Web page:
So much that emerges in our adult relationships we bring from our childhood.
We build a template replicated from our earliest experiences that shows us how to create connections.
The perfect childhood doesn’t exist. Perhaps we come from a family where we had reasonable parenting and grew up believing that people are inherently good and to trust our interactions with others. Or maybe we come from a traumatized family system. This environment may have been chaotic, abusive, or emotionally closed and we learned the world is dangerous and people are not to be trusted.
What is Projection?
Projection strikes a destructive setback in our intimate relationships. Frequently we’re oblivious to our own projections. We unconsciously zoom in on unwanted emotions or qualities that we don’t like and attribute them to someone else.
Believing the wrongdoing lies with the “other”, we are unable or to see any responsibility from our own actions. We are unknowingly avoiding something true about ourselves. It is a defense mechanism we use to flip the switch.
- Say you dislike Steve, but are unable to acknowledge this, so you persuade yourself that Steve doesn’t like you. This protects you against feeling lousy for disliking someone no matter what the reason. Allowing you to sidestep something you can’t admit that exists within yourself.
- Feeling insecure about some facet of ourselves; unconsciously, we find ways to identify insecurity in others. Think about the bully who targets others’ insecurity so they can escape dealing with their own feelings.
Projection urges us to feel superior and lets us ignore our own shortcomings, while focusing in on what we deem to be defective in others. Failing to see the good because we are solely focused on their imperfections.
It’s Not Me … It’s You
Another example, I am talking to my partner, colleague or you and you say something that touches into my own trauma history and it triggers me. Instead of being able to own what I am feeling, I shift my anxiety and distress onto you. It is now because of you that I do not feel okay. And instead of dealing with my activation and old trauma, I blame you for how I am feeling. It is now all about you and it is your fault.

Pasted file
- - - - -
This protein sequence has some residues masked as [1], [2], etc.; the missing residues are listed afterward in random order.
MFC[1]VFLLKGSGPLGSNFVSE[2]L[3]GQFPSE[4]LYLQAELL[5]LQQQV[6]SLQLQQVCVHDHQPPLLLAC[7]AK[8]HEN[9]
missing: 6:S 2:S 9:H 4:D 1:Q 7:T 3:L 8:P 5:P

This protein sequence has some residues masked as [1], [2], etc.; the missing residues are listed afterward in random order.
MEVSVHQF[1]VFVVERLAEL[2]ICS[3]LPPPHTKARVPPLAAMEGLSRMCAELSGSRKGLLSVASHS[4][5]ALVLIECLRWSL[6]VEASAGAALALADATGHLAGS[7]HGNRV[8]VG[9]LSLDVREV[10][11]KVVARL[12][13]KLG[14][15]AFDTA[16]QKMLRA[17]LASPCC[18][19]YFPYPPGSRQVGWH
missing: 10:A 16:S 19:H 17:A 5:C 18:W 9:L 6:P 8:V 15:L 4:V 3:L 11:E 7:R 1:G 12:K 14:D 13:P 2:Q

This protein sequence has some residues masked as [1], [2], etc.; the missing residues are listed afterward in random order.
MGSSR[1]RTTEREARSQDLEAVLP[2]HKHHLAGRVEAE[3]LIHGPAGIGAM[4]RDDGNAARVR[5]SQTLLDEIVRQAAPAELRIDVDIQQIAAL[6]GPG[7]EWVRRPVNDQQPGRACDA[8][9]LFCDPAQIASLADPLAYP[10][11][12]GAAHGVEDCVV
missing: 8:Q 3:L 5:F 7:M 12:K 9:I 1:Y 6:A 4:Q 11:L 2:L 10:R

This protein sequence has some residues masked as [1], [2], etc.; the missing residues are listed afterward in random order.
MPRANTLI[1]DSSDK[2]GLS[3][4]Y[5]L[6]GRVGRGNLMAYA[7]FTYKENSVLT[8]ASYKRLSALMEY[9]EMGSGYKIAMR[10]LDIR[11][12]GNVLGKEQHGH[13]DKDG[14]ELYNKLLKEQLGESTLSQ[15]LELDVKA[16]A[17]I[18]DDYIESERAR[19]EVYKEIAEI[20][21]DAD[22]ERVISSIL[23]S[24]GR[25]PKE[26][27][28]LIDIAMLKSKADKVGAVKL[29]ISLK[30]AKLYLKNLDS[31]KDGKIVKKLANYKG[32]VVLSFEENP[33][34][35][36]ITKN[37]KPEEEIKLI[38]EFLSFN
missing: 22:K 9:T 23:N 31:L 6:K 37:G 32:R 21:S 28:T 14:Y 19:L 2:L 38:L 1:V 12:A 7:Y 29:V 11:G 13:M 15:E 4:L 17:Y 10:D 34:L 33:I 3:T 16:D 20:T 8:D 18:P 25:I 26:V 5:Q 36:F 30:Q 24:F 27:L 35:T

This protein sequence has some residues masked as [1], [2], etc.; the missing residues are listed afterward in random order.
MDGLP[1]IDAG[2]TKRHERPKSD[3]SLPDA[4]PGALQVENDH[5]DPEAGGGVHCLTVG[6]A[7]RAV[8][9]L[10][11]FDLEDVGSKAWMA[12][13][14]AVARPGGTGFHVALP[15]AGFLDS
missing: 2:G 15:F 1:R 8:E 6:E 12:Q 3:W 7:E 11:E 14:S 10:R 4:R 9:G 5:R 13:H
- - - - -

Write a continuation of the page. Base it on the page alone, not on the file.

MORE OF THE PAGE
When we project, we create an atmosphere of “us and them”. There is me and then there is you… the “other”. I start protecting myself. We are no longer connected.
Most people have had an experience of “othering” where they feel excluded whether it’s in our own family, workplace, school, or community. At some point in our life, we have felt that sense of not belonging and rejection. This tracks back to the earliest time in our tribes. It was very important to belong and be accepted in the tribe. It’s a big part of our identity and sense of self.
I once heard someone say that feeling comfortable in your own
skin is important but feeling safe with others is revolutionary
A good step is to place your focus on why you have needed to project. The more intense our reaction the more consuming the need to project this onto another. What are you trying to protect?
How do we work with this defense mechanism that fails to either identify or address the underlying feelings it is sitting on? It takes courage to look within to see where we may have created some of the difficulties we have experienced.
The mirrors, people and circumstances, we pull towards us are an opportunity that allows us to go within and explore the hidden fears and mechanisms. We continue attracting the mirrors needed for our growth and evolution until we can feel more of our truth. We may uncover a new direction and create a new template for developing deeper connections, intimacy, and allowing more love in.
Responding To Projection
When You Project Onto Others
Projection tends to be unconscious and there can be intense feelings of being wronged with an obsessive quality to it; we keep turning it over in our minds. To become more conscious of it helps to shift it as you are pointing your focus toward something more constructive. Try to face problems and clashes more directly instead of becoming defensive. Change places: if you think about how the other person feels you can humanize them, and maybe have a little more compassion.
When Others Project Onto You
Some common projections encountered: you’re selfish, crazy, judgmental, angry or it’s always about you. When you’re on the other end of the projection it is essential you don’t get trapped. They want you to defend, explain argue, discuss, project back… anything to protect yourself against their projection. This then becomes all about you giving the person projecting exactly what they want: the focus is on you instead of themselves. The worse they feel about themselves, the more vicious the attack. The best practice here is not to engage and give yourself space to remove yourself from the situation.
Inspiring Change Through Empowerment…
Bringing Balance To Body, Mind and Spirit
Karen Johnson |416.732.2661
Shaman | Coach and Mentor | Energy Healing Toronto | Somatic Experiencing Practitioner